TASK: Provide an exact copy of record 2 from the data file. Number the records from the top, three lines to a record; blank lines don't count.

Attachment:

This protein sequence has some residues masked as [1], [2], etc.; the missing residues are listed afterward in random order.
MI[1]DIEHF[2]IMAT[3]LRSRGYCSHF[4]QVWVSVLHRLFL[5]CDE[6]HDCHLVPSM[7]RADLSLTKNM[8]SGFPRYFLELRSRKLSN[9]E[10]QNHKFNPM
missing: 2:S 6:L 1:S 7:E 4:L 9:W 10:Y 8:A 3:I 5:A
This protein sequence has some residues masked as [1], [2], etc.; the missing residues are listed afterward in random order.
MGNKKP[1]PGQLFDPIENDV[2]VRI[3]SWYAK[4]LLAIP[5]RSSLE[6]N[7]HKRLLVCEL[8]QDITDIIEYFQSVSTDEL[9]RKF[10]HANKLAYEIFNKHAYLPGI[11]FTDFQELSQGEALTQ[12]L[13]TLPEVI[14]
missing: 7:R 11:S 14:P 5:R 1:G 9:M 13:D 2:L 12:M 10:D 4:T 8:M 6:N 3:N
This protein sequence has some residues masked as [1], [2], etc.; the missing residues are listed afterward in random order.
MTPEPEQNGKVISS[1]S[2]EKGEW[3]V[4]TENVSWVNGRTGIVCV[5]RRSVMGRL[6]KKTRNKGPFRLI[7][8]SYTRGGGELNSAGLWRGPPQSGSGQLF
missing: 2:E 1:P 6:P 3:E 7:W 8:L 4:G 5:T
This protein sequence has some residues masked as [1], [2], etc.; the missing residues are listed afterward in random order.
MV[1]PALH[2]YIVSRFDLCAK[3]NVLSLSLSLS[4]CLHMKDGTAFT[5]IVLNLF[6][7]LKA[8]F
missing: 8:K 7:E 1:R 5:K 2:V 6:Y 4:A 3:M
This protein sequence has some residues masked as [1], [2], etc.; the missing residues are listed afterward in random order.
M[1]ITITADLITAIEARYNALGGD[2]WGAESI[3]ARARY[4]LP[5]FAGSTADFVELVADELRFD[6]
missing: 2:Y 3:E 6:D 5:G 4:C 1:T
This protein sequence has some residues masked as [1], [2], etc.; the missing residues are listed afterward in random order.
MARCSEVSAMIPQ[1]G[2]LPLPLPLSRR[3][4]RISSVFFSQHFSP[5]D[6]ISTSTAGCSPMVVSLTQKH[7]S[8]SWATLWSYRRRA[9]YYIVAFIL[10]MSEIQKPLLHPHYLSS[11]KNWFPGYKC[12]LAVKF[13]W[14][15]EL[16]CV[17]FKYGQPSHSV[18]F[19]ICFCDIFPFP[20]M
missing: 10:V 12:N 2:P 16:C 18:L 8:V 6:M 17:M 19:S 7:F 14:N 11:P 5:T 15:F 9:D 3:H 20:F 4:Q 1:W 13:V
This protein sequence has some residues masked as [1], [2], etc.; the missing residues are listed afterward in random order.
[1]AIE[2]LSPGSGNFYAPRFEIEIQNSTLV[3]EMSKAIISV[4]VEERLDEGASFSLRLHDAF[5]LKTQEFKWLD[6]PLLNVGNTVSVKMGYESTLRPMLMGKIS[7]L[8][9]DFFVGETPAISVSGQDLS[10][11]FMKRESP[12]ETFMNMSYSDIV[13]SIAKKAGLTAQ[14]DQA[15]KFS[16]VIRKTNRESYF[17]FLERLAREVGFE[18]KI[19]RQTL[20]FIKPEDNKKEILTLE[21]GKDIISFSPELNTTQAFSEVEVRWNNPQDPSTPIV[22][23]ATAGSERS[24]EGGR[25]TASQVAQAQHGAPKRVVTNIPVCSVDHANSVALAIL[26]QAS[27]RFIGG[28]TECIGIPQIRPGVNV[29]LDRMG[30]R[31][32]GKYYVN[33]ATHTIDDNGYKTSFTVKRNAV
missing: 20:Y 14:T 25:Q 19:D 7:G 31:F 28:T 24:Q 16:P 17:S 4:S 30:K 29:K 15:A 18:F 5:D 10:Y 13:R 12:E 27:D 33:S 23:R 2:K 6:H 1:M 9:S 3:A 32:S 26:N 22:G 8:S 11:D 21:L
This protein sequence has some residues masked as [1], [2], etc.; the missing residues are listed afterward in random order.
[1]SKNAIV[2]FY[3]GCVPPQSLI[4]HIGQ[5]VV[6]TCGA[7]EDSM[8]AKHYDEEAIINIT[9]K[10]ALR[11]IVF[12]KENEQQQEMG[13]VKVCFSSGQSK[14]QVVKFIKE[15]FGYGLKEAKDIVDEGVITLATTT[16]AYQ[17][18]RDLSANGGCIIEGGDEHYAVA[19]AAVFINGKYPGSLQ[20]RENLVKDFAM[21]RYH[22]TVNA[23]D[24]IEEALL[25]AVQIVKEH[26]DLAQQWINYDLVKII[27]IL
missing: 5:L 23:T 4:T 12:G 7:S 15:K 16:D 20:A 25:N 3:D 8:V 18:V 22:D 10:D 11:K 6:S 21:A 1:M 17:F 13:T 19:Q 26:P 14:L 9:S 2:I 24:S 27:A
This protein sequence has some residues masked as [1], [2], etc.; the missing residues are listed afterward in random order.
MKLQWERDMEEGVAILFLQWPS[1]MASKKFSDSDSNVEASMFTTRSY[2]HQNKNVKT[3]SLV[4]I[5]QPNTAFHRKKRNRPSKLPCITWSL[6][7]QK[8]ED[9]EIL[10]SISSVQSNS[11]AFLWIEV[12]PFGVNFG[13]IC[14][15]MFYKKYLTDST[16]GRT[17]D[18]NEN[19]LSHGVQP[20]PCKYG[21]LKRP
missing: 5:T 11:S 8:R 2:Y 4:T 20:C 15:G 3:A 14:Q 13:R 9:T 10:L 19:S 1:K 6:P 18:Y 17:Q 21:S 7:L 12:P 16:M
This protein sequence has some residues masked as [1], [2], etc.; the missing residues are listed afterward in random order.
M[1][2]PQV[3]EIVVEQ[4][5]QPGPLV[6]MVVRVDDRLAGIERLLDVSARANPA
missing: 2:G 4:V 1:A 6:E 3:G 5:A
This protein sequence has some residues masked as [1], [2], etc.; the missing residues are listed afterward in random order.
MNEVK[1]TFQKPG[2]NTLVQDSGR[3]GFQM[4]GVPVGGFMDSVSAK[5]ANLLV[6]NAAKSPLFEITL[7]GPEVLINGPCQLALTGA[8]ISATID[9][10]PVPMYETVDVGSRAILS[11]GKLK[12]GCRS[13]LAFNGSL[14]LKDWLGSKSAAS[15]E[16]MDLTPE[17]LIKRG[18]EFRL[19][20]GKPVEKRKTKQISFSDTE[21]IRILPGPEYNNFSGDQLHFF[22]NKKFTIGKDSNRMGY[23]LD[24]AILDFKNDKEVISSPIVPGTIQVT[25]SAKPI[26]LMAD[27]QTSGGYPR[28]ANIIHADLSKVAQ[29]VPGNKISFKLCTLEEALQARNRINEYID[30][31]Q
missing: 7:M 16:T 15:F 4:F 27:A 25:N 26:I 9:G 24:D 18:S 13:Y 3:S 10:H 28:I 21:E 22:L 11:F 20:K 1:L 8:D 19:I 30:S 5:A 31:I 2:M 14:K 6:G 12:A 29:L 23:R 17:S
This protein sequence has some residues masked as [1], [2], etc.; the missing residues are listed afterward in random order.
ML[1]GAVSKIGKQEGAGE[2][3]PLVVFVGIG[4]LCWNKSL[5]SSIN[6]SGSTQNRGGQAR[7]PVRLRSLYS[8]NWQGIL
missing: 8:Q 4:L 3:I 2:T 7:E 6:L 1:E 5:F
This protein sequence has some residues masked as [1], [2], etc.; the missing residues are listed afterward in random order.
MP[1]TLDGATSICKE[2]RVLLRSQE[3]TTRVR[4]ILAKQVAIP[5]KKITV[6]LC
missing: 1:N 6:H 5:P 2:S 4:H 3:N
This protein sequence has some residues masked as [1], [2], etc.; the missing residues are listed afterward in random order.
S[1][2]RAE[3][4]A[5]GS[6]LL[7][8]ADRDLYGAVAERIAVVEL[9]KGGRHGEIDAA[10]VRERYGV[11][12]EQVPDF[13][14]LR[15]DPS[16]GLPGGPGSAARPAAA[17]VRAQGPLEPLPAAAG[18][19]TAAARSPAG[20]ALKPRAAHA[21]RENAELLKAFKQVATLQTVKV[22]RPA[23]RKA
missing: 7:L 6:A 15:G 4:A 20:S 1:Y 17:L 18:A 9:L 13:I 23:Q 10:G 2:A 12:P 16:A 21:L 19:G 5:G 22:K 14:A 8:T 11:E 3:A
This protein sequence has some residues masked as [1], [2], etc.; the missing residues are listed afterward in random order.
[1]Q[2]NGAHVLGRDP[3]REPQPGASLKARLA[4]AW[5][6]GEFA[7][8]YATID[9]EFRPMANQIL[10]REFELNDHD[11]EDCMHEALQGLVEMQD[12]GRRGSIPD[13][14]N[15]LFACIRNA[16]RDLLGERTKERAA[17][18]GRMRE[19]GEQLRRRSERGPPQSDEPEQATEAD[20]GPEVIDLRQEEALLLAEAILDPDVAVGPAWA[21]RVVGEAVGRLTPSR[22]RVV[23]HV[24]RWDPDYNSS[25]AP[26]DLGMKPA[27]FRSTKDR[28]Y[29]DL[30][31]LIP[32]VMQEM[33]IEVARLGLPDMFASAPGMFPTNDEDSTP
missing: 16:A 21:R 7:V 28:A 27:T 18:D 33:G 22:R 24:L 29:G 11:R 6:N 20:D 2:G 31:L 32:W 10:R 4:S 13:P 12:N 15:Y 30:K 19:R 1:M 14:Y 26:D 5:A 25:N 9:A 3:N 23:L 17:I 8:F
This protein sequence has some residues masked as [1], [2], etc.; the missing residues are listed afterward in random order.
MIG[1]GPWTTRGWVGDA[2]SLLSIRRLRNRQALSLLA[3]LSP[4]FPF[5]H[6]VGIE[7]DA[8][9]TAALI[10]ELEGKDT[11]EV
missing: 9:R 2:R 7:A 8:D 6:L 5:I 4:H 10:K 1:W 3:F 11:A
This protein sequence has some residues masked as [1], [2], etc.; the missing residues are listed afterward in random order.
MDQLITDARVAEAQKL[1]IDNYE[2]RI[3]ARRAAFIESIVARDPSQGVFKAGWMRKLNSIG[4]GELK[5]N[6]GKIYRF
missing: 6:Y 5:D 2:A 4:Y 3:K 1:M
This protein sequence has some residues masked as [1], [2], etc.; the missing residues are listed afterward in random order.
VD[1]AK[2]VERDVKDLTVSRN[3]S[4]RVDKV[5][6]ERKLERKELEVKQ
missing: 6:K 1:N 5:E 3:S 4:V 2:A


This protein sequence has some residues masked as [1], [2], etc.; the missing residues are listed afterward in random order.
MGNKKP[1]PGQLFDPIENDV[2]VRI[3]SWYAK[4]LLAIP[5]RSSLE[6]N[7]HKRLLVCEL[8]QDITDIIEYFQSVSTDEL[9]RKF[10]HANKLAYEIFNKHAYLPGI[11]FTDFQELSQGEALTQ[12]L[13]TLPEVI[14]
missing: 7:R 11:S 14:P 5:R 1:G 9:M 13:D 2:L 12:M 10:D 4:T 8:M 6:N 3:N